What was the most useless lesson you were taught at school? Was it logarithms, algebra or how to use a slide rule? Did you really need to know about the Battle of Hastings or Henry VIII’s six wives? The debate about what schools should teach has been going on for centuries.
Twenty eager faces. A calm and welcoming atmosphere and not a CCTV camera in sight. That was my initial impression of the class of 15 year olds at IES Haygón School in Alicante.
So you’ve made the decision. You’re moving to Spain and bringing your family with you. Perhaps with two children, you have one at primary school and one at secondary. The estate agent has assured you that education in the area is bountiful and good. What should your next step be?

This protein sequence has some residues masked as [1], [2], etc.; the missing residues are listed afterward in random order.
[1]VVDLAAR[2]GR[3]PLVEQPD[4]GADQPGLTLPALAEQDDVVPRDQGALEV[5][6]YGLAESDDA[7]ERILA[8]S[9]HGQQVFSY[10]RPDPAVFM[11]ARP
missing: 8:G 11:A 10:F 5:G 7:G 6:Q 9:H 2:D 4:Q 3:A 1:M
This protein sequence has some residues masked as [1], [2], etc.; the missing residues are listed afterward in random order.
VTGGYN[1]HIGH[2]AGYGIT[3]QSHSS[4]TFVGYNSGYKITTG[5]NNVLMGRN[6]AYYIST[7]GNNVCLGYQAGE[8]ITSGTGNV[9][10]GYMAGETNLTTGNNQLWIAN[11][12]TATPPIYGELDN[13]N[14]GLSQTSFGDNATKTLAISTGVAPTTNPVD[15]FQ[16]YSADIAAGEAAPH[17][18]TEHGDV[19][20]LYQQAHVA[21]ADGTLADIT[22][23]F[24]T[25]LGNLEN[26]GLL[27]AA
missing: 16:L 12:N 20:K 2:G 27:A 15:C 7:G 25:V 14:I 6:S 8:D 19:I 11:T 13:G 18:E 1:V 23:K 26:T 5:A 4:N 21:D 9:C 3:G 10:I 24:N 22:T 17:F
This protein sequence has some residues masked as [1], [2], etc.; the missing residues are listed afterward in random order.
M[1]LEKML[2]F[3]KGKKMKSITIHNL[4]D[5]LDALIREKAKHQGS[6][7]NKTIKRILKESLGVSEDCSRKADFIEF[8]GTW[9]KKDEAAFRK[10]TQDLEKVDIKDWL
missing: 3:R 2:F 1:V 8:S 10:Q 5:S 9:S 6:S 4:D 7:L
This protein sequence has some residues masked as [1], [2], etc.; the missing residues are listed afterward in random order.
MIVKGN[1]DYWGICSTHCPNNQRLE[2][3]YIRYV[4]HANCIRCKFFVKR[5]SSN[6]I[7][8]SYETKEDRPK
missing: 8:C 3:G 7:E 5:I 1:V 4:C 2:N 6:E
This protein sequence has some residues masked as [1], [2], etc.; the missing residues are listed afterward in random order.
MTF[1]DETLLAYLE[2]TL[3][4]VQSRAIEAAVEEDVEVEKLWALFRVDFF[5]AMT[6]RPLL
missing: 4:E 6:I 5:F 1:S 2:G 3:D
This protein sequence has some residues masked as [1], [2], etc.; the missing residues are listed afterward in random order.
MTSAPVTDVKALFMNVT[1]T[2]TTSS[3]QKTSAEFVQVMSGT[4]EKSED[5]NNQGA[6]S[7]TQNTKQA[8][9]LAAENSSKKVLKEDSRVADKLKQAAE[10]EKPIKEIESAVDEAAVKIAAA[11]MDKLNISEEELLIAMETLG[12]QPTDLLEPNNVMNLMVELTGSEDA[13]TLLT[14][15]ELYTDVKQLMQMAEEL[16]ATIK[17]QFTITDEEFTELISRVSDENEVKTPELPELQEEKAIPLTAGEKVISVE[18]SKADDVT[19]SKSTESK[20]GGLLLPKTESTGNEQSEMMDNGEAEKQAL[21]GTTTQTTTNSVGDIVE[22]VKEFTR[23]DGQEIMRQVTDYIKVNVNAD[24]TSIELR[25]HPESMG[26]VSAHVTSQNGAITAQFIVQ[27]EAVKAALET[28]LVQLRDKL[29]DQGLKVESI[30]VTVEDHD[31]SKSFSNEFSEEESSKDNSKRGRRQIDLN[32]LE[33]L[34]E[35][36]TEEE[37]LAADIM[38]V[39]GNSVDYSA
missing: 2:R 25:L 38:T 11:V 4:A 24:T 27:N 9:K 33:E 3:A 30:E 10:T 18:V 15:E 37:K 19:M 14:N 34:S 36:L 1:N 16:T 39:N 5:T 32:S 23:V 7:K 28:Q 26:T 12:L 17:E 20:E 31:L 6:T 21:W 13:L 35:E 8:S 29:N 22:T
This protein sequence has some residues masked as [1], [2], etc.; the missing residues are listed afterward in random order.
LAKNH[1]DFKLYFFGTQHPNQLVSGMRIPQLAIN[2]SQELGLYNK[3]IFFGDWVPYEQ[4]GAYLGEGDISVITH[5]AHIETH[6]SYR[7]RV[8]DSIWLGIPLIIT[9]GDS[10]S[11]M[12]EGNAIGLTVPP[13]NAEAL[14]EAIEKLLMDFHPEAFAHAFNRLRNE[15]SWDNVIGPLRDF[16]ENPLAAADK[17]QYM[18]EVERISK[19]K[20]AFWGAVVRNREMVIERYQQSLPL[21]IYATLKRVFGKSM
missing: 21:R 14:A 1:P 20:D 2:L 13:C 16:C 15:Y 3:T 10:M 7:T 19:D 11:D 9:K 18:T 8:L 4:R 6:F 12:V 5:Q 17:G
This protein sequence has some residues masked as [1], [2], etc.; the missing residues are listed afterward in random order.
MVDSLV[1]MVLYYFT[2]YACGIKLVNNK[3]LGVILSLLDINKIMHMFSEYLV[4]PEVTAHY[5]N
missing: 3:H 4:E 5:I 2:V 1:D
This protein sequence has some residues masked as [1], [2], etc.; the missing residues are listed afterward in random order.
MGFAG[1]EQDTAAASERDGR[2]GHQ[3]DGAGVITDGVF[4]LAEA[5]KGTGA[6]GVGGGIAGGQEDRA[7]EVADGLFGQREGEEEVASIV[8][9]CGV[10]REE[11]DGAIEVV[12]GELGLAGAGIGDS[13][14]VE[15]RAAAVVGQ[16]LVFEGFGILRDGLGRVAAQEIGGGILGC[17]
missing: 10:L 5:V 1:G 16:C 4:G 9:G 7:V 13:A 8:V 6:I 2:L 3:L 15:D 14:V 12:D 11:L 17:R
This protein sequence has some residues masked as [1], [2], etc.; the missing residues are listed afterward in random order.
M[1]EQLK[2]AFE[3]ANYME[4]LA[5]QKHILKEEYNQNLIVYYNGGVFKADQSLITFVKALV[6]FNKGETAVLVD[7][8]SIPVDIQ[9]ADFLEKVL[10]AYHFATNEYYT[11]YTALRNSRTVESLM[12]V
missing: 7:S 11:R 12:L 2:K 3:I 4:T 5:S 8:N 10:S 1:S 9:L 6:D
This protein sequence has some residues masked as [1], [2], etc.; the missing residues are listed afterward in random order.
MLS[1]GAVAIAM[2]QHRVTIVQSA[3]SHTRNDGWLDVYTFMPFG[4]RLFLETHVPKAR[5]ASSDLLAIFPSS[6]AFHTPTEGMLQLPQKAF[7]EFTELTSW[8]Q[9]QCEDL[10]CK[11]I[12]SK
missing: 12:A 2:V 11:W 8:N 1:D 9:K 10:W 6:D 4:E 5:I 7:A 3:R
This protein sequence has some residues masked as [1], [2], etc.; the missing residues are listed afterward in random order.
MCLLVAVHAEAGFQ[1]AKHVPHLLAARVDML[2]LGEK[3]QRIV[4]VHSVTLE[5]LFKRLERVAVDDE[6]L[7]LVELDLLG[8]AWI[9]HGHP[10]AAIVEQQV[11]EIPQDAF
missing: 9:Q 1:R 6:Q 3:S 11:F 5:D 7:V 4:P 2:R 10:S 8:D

We’ve all heard the story. The eager five year old comes back from the first day of school having survived the experience and expresses with surprise ‘I have to go back tomorrow as well?’ And the next day… and the next day…
We all know that times are hard and we’ve been told relentlessly that we must cut back. The austerity measures come as no surprise and it looks as though we must live through them whether we believe they will ‘solve’ the crisis or not. But there is something more disturbing going on under our very noses. The privatisation of our public services.
Starting in a Spanish school? It’s not just about turning up on the day. And yet, many parents seem surprised that there is more to it than that.